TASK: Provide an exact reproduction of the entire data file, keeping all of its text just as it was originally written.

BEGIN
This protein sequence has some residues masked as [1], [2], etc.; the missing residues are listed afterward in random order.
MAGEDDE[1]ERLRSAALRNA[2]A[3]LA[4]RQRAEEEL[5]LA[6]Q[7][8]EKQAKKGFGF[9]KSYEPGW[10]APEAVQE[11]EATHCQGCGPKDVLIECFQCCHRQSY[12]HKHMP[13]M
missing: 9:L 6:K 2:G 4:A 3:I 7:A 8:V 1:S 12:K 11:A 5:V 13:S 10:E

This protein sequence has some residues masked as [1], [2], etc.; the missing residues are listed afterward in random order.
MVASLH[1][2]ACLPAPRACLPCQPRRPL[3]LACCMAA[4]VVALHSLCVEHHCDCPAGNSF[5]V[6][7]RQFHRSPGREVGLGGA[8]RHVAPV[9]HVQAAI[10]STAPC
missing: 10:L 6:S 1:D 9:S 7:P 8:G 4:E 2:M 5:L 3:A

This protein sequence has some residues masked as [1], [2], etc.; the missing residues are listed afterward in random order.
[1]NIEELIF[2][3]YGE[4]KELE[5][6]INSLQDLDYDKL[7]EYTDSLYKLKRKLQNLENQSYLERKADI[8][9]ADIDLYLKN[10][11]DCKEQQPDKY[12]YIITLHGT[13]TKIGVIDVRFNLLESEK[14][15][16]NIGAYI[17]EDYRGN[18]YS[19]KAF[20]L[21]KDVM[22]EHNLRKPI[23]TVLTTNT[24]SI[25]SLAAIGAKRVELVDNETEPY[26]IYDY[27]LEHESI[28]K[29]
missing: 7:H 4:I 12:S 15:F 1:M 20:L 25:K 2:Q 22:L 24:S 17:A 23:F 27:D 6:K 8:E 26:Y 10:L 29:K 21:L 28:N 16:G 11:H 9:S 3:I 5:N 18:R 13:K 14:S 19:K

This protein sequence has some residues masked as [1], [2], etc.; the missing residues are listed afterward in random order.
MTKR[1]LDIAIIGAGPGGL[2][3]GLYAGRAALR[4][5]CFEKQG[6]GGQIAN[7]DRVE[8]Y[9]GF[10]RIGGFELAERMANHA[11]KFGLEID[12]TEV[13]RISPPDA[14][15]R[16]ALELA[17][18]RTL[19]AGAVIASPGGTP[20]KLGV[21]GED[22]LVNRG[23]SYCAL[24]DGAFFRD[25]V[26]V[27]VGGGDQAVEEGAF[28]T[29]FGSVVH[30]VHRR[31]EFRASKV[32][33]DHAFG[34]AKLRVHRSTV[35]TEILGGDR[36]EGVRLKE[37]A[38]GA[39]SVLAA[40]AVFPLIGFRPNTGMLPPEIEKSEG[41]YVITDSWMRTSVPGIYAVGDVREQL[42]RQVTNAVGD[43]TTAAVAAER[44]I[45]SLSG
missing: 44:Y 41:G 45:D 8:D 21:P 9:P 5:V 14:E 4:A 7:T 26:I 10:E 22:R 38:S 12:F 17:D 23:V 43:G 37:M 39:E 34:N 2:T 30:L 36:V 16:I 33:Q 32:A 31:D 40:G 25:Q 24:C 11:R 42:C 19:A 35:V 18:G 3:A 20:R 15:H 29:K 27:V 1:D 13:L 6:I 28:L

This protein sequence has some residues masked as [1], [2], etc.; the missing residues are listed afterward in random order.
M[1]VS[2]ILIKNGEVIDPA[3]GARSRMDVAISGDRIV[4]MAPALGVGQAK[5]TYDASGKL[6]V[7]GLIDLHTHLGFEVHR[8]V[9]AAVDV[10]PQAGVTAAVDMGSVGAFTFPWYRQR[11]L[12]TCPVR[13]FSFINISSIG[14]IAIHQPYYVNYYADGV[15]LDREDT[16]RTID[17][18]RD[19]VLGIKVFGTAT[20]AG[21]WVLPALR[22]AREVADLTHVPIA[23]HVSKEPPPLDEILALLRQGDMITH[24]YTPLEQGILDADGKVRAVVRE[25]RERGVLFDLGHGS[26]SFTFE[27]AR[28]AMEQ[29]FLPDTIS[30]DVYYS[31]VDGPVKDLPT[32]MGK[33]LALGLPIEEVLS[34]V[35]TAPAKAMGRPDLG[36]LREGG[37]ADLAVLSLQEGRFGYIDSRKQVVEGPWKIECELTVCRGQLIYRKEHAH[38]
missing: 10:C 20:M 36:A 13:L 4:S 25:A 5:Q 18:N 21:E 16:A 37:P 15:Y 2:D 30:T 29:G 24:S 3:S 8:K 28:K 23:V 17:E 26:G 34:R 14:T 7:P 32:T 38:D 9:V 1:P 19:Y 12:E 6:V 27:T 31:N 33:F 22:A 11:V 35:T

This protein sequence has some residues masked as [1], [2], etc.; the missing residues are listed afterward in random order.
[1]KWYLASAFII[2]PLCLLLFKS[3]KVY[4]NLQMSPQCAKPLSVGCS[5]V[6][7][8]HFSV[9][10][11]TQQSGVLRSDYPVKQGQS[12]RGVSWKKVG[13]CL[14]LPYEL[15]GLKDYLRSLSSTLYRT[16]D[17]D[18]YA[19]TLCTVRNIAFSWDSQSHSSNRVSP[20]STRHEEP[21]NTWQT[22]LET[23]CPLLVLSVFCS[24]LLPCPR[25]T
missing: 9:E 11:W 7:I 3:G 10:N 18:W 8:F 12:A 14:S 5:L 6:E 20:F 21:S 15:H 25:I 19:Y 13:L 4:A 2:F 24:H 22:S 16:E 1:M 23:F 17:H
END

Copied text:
This protein sequence has some residues masked as [1], [2], etc.; the missing residues are listed afterward in random order.
MAGEDDE[1]ERLRSAALRNA[2]A[3]LA[4]RQRAEEEL[5]LA[6]Q[7][8]EKQAKKGFGF[9]KSYEPGW[10]APEAVQE[11]EATHCQGCGPKDVLIECFQCCHRQSY[12]HKHMP[13]M
missing: 9:L 6:K 2:G 4:A 3:I 7:A 8:V 1:S 12:K 11:A 5:V 13:S 10:E

This protein sequence has some residues masked as [1], [2], etc.; the missing residues are listed afterward in random order.
MVASLH[1][2]ACLPAPRACLPCQPRRPL[3]LACCMAA[4]VVALHSLCVEHHCDCPAGNSF[5]V[6][7]RQFHRSPGREVGLGGA[8]RHVAPV[9]HVQAAI[10]STAPC
missing: 10:L 6:S 1:D 9:S 7:P 8:G 4:E 2:M 5:L 3:A

This protein sequence has some residues masked as [1], [2], etc.; the missing residues are listed afterward in random order.
[1]NIEELIF[2][3]YGE[4]KELE[5][6]INSLQDLDYDKL[7]EYTDSLYKLKRKLQNLENQSYLERKADI[8][9]ADIDLYLKN[10][11]DCKEQQPDKY[12]YIITLHGT[13]TKIGVIDVRFNLLESEK[14][15][16]NIGAYI[17]EDYRGN[18]YS[19]KAF[20]L[21]KDVM[22]EHNLRKPI[23]TVLTTNT[24]SI[25]SLAAIGAKRVELVDNETEPY[26]IYDY[27]LEHESI[28]K[29]
missing: 7:H 4:I 12:S 15:F 1:M 20:L 25:K 2:Q 22:L 24:S 17:A 23:F 27:D 6:K 8:E 26:Y 10:L 29:K 21:L 28:N 16:G 11:H 9:S 3:I 5:N 18:R 13:K 14:S 19:K

This protein sequence has some residues masked as [1], [2], etc.; the missing residues are listed afterward in random order.
MTKR[1]LDIAIIGAGPGGL[2][3]GLYAGRAALR[4][5]CFEKQG[6]GGQIAN[7]DRVE[8]Y[9]GF[10]RIGGFELAERMANHA[11]KFGLEID[12]TEV[13]RISPPDA[14][15]R[16]ALELA[17][18]RTL[19]AGAVIASPGGTP[20]KLGV[21]GED[22]LVNRG[23]SYCAL[24]DGAFFRD[25]V[26]V[27]VGGGDQAVEEGAF[28]T[29]FGSVVH[30]VHRR[31]EFRASKV[32][33]DHAFG[34]AKLRVHRSTV[35]TEILGGDR[36]EGVRLKE[37]A[38]GA[39]SVLAA[40]AVFPLIGFRPNTGMLPPEIEKSEG[41]YVITDSWMRTSVPGIYAVGDVREQL[42]RQVTNAVGD[43]TTAAVAAER[44]I[45]SLSG
missing: 44:Y 41:G 45:D 8:D 21:P 9:P 5:V 14:E 4:A 7:T 26:I 10:E 22:R 38:S 12:F 17:D 23:V 43:G 37:M 39:E 34:N 2:T 30:L 36:V 16:I 33:Q 32:A 31:D 40:G 25:Q 24:C 11:R 42:C 19:A 35:V 18:G 3:A 20:R 15:H 29:K 27:V 1:D 13:L 6:I 28:L

This protein sequence has some residues masked as [1], [2], etc.; the missing residues are listed afterward in random order.
M[1]VS[2]ILIKNGEVIDPA[3]GARSRMDVAISGDRIV[4]MAPALGVGQAK[5]TYDASGKL[6]V[7]GLIDLHTHLGFEVHR[8]V[9]AAVDV[10]PQAGVTAAVDMGSVGAFTFPWYRQR[11]L[12]TCPVR[13]FSFINISSIG[14]IAIHQPYYVNYYADGV[15]LDREDT[16]RTID[17][18]RD[19]VLGIKVFGTAT[20]AG[21]WVLPALR[22]AREVADLTHVPIA[23]HVSKEPPPLDEILALLRQGDMITH[24]YTPLEQGILDADGKVRAVVRE[25]RERGVLFDLGHGS[26]SFTFE[27]AR[28]AMEQ[29]FLPDTIS[30]DVYYS[31]VDGPVKDLPT[32]MGK[33]LALGLPIEEVLS[34]V[35]TAPAKAMGRPDLG[36]LREGG[37]ADLAVLSLQEGRFGYIDSRKQVVEGPWKIECELTVCRGQLIYRKEHAH[38]
missing: 10:C 20:M 36:A 13:L 4:S 25:A 5:Q 18:N 21:E 16:A 37:P 15:Y 2:D 30:T 29:G 24:S 3:S 8:K 28:K 23:V 17:E 26:G 34:R 14:T 7:P 32:T 38:D 9:V 1:P 19:Y 12:E 6:V 27:T 31:N 33:F 22:A 11:V 35:T

This protein sequence has some residues masked as [1], [2], etc.; the missing residues are listed afterward in random order.
[1]KWYLASAFII[2]PLCLLLFKS[3]KVY[4]NLQMSPQCAKPLSVGCS[5]V[6][7][8]HFSV[9][10][11]TQQSGVLRSDYPVKQGQS[12]RGVSWKKVG[13]CL[14]LPYEL[15]GLKDYLRSLSSTLYRT[16]D[17]D[18]YA[19]TLCTVRNIAFSWDSQSHSSNRVSP[20]STRHEEP[21]NTWQT[22]LET[23]CPLLVLSVFCS[24]LLPCPR[25]T
missing: 9:E 11:W 7:I 3:G 10:N 18:W 8:F 12:A 14:S 5:L 6:E 20:F 21:S 15:H 25:I 19:Y 13:L 4:A 2:F 24:H 22:S 16:E 1:M 23:F 17:H